Eoin Morgan’s England have been hit by injuries but go into Wednesday’s Twenty20 World Cup semi-final as favourites against New Zealand, two years after both sides clashed in a dramatic 50-over final.
England have lost opening batsman Jason Roy and pace bowler Tymal Mills but they sealed a final-four place with four wins in five Super 12 games.
Roy collapsed on the pitch with a calf injury in England’s final group match that they lost to South Africa and was later ruled out of the tournament and replaced by James Vince. England’s aggressive brand of cricket got them past West Indies, Bangladesh, Australia and Sri Lanka with clinical ease to finish as group leaders ahead of the Aussies.
But the Kiwis are no pushovers and who better than England to appreciate the Black Caps’ worth after they needed a super over to edge out Kane Williamson’s side when the 2019 ODI World Cup final finished in a tie. “If England and New Zealand provide a fraction of the drama they did on a glorious afternoon at Lord’s in July 2019, then the T20 World Cup might get the spark it desperately craves this week,” former England captain Mike Atherton wrote in The Times.
New Zealand matched England’s 241 courtesy of Ben Stokes’ unbeaten 84 at the end of 50 overs and then their 15 in the super over before England were declared winners on boundary count.
England have reached the final four of the T20 World Cup without star performers Stokes, and Jofra Archer and Roy’s departure adds to their woes ahead of Wednesday’s game in Abu Dhabi.
Jos Buttler hit the tournament’s only century in his unbeaten 101 against Sri Lanka and remains second best run-getter behind Pakistan captain Babar Azam (264) with 240 runs. Chris Woakes leads the pace bowling chargeably supplemented by Chris Jordan while spinners Adil Rashid and Moeen Ali have proved their value with eight and seven wickets each respectively. New Zealand have been the perennial underdogs in top events but a runners-up finish in the ODI World Cup and becoming world Test champions after beating India in the final has proved their consistency across formats.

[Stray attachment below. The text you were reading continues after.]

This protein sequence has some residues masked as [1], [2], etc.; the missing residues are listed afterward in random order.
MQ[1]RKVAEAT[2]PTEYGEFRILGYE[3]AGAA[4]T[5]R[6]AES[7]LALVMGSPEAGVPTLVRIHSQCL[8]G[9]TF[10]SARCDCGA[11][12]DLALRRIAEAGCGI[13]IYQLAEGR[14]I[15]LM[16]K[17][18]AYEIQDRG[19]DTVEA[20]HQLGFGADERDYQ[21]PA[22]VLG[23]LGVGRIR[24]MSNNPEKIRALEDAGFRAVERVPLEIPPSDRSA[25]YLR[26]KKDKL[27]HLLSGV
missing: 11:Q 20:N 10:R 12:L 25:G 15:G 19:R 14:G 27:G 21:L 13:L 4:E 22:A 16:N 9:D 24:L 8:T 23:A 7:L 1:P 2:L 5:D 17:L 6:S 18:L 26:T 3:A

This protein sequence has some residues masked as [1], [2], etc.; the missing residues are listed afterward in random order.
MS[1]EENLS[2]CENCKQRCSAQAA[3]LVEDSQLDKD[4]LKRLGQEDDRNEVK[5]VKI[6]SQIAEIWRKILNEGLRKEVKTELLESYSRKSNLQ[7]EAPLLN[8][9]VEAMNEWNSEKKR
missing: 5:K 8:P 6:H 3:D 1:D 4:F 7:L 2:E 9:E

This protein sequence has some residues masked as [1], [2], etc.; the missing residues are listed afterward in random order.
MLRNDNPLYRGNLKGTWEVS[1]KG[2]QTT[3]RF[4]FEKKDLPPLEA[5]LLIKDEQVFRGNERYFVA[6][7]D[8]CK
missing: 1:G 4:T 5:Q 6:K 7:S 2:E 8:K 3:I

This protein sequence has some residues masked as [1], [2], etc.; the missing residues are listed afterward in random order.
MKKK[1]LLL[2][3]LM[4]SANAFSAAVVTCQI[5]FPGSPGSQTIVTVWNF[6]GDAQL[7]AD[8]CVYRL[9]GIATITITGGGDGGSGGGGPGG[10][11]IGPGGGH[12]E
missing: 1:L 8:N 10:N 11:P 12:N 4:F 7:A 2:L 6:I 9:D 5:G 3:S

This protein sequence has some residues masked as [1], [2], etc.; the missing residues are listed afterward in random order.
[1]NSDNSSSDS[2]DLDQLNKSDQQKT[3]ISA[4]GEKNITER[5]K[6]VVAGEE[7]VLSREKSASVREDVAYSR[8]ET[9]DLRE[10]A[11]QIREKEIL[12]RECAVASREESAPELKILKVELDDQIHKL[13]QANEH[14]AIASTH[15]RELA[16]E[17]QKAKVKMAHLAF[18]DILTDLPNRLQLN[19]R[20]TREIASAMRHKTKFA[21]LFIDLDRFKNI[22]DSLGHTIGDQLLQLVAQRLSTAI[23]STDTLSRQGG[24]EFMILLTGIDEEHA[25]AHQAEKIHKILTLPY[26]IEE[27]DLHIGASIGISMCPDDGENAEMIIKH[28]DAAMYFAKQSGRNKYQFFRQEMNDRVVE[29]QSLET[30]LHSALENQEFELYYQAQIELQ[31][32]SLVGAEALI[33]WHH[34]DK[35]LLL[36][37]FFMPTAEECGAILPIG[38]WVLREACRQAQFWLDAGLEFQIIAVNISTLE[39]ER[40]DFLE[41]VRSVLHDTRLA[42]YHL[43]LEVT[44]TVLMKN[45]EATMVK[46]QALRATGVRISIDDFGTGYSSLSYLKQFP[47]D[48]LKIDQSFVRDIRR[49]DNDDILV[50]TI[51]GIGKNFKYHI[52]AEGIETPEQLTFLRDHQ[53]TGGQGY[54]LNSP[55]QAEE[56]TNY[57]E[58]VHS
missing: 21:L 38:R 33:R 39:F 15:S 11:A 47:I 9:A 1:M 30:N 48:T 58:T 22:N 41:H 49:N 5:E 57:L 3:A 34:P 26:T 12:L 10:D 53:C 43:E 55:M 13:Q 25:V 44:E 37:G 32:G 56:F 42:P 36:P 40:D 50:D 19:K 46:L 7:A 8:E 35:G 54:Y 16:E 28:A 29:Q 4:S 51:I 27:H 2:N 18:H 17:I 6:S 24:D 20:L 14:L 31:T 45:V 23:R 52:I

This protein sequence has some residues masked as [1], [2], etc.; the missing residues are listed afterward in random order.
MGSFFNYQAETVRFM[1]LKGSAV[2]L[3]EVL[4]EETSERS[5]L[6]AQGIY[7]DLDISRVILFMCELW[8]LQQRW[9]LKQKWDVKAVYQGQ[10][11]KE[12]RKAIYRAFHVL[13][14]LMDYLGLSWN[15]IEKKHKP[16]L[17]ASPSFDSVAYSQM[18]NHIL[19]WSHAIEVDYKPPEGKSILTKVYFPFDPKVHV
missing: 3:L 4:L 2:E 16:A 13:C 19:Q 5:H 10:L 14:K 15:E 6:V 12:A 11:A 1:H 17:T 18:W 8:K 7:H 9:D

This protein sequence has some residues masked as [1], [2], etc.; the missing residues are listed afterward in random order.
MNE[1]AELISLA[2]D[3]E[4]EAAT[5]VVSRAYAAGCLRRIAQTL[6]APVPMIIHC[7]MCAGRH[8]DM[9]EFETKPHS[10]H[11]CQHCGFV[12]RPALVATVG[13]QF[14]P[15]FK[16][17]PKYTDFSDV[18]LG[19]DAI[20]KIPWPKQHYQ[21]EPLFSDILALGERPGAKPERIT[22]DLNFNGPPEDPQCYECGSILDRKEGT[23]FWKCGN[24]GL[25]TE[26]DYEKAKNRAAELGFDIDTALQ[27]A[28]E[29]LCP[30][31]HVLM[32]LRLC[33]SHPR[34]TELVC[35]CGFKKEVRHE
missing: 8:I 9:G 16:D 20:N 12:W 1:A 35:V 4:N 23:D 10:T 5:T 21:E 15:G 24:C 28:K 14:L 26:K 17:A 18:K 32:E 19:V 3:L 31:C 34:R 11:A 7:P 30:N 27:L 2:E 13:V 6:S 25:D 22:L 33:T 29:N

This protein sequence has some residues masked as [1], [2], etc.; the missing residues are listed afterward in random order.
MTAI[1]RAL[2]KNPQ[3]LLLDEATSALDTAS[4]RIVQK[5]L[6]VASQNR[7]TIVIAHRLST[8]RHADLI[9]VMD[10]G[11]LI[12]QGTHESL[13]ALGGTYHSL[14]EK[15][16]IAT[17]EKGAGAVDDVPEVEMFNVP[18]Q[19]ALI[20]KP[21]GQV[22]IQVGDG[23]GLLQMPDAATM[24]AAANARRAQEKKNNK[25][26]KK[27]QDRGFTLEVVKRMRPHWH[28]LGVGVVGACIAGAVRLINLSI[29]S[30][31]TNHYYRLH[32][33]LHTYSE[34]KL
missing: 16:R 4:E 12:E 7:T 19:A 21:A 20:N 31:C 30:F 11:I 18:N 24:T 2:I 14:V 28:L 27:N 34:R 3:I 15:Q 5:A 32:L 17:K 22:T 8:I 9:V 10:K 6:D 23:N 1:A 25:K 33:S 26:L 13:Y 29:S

Pace bowlers Trent Boult and Tim Southee have shared 18 wickets between them to trouble opposition teams with their early strikes. After losing their opener against Pakistan, Williamson’s New Zealand have worked as a well-oiled machine and hammered India in their second game to get the momentum in their favour. They then brushed aside Scotland, Namibia and Afghanistan to march into the semi-finals but Boult acknowledges his opponents as a well-balanced side. “Full of match winners. Very well balanced team playing some very good white-ball cricket at the moment. Let’s hope we can create a big upset,” said Boult, a left-arm quick.
“There has been a good history between the two sides in white-ball cricket. I am sure there are people watching this one with lot of interest.”
Boult has a strike rate of 10.7 in this tournament and believes early wickets against an in-form England top-order will be key to success. “We know the magic recipe that early wickets does put pressure on the oppositions,” he said.
“Days it doesn’t happen, days it does, but if we could go out there and disturb a very powerful England top-order then I think we will be successful. But it’s definitely not going to be easy.